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ssv.network is a layer 0 solution providing the infrastructure for splitting and running validators between different node operators. Its purpose is to further decentralize network security and governance and ultimately make Ethereum more scalable.
What is ssv.network ?
ssv.network is a layer 0 solution that provides the infrastructure to run validators for Ethereum between non-trusting nodes. The way it does this is by utilizing Secret Shared Validator technology. So let’s break that down a bit.
When the Ethereum network shifts to a Proof-of-Stake consensus model, running a node on the Ethereum network will require a validator to stake 32ETH, as well as run software validator client alongside legacy node and Beacon Chain node. This situation is not only a bit complex, but once a validator is created, it produces a Validator Key which is responsible for signing transactions.
- A validator verifies transactions on a blockchain for a reward.
- A validator key is how a validator is able to verify transactions, by signing them and sending a vote (called an attestation) that the verification is valid.
- Non-trusting nodes
- Secret Shared Validators (SSV) encrypt and split a validator key into KeyShares so that they can be trustlessly operated between more than one node operator. SSV technology is also referred to as Distributed Validator Technology, or DVT.
A Validator Key is responsible for signing transactions and earns rewards every time it successfully does so
The thing with validator keys is that they must always be online to do this, lest they go down and the network suffers outages. What’s more, if this happens, the validator is subject to penalties. One of the problems that the network will encounter, and in fact already has encountered, is a network outage from offline validator keys resultant from them only having a single operator.
With ssv.network, a validator key is split into what is called KeyShares, dividing the duty of keeping the key online between more participants and optimizing its uptime.
How does ssv.network work?
As mentioned above, ssv.network utilizes Secret Shared Validator technology in order to encrypt and then split a validator key into 4 KeyShares among non-trusting nodes. This addresses the centralization problem with validator keys. That is, if one goes down or is faulty, the other 3 can operate the node, meaning a more decentralized and reliable Ethereum network.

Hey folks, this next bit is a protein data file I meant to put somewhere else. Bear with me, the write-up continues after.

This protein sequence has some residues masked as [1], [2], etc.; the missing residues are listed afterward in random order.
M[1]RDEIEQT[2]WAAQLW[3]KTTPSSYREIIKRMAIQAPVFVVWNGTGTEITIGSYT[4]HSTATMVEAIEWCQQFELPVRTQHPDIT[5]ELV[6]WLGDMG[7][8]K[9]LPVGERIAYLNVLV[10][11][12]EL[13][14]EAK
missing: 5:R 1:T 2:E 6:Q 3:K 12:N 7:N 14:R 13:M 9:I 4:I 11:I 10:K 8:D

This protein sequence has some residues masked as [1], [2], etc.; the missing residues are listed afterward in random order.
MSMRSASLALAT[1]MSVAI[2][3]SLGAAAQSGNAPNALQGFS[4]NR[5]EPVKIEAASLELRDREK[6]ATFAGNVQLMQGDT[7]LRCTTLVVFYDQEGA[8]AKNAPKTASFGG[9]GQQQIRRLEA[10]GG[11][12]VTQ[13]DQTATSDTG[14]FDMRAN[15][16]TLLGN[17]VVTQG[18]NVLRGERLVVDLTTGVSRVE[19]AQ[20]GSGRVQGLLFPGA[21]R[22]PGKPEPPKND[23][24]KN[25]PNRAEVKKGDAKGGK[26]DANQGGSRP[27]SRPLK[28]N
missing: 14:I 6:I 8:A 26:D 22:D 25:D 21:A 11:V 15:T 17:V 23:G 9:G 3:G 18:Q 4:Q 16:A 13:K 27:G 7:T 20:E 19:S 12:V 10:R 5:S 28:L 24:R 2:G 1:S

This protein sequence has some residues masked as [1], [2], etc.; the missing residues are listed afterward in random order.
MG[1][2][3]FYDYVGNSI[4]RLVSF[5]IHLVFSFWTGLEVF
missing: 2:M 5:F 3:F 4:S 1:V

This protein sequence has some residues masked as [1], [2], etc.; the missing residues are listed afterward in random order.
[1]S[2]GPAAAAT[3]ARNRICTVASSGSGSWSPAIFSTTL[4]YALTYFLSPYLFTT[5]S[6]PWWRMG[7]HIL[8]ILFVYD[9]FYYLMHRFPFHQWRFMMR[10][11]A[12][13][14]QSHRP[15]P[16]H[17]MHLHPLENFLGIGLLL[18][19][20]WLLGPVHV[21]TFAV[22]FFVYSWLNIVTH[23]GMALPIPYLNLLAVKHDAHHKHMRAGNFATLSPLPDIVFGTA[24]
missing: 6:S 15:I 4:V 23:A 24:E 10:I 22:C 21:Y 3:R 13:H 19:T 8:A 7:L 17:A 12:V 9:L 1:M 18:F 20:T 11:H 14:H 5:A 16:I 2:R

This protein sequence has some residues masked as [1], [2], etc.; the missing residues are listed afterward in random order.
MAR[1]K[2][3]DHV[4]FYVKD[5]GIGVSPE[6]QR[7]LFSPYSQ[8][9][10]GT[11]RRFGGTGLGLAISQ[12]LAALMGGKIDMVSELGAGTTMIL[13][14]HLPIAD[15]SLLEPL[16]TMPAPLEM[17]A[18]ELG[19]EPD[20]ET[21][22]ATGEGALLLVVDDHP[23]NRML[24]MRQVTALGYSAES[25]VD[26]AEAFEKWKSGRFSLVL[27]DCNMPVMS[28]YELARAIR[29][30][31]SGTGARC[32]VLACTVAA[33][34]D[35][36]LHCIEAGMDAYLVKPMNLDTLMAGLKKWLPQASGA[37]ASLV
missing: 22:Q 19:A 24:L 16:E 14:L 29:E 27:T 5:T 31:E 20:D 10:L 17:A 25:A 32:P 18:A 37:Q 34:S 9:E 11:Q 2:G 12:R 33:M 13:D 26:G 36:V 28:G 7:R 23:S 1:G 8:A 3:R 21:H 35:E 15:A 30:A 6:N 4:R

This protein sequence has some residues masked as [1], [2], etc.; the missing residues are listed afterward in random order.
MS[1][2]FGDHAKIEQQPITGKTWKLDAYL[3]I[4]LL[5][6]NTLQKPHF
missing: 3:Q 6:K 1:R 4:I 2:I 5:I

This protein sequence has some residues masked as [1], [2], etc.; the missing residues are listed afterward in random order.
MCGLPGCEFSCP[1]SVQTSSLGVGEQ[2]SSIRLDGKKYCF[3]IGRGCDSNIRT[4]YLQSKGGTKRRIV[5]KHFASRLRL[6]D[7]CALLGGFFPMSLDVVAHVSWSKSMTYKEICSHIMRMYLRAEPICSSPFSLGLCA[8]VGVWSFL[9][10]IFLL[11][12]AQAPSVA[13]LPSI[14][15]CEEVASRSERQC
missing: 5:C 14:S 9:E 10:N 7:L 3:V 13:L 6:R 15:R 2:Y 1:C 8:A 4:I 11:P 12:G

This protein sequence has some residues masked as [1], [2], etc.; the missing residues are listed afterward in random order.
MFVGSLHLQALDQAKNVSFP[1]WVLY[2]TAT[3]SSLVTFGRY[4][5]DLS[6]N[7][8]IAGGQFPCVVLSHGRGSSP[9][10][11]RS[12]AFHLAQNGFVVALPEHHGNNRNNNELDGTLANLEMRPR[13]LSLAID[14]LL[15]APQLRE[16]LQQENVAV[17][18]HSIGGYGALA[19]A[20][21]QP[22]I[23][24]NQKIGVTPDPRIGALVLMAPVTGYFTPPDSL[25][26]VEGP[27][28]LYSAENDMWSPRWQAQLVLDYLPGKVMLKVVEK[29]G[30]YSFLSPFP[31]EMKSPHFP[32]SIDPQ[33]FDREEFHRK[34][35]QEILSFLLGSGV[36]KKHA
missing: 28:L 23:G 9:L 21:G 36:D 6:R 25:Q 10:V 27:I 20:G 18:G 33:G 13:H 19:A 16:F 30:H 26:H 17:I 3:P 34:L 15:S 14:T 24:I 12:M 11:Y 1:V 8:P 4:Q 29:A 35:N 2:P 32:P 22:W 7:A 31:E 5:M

The network has 3 main participants- stakers, operators, and DAO members:
Stakers lock up their ETH for a period of time to secure the Ethereum network.
Operators are responsible for the management of validators and perform various duties on Ethereum’s Beacon Chain (its Proof-of-Stake execution layer). Operators will often be LLCs.
*It is important to note that both stakers and operators can stake ETH and help others by managing their stake.
DAO Members are responsible for helping govern the network.
There is a reciprocal reward mechanism in place where operators manage validators and generate ETH rewards for stakers, receiving $SSV in return.
In terms of architecture, the ssv.network is made up of 2 layers:
SSV P2P network: This is ssv.network’s execution layer, responsible for operating the network’s validators.
The contract layer is the management/governance layer. This is where changes are implemented and network fees are paid.
What are non-trusting nodes?
A non-trusting node is one that does not have to trust other nodes in order to operate. This makes optimization possible, as a faulty node won’t affect network performance. The decentralization this brings aids Ethereum resisting what is called the “single point of failure” problem, where one component of a network causes the whole network to suffer.
One of the main use cases for ssv.network’s technology is its use in staking applications, making them more decentralized, fault tolerant, and secure.
Applications such as staking pools, staking services, solo stakers, DAOs, those performing institutional staking, as well as bridges would benefit from this type of infrastructure. These operations also become a lot more scalable.
What can you do with $SSV
$SSV, the native governance token for ssv.network can be used, of course, for governance as well as paying platform fees. Right now, as the project is running a grants program for developers to build on the network, it also distributes funding in $SSV. Operators on the network also receive $SSV rewards.
How to acquire $SSV
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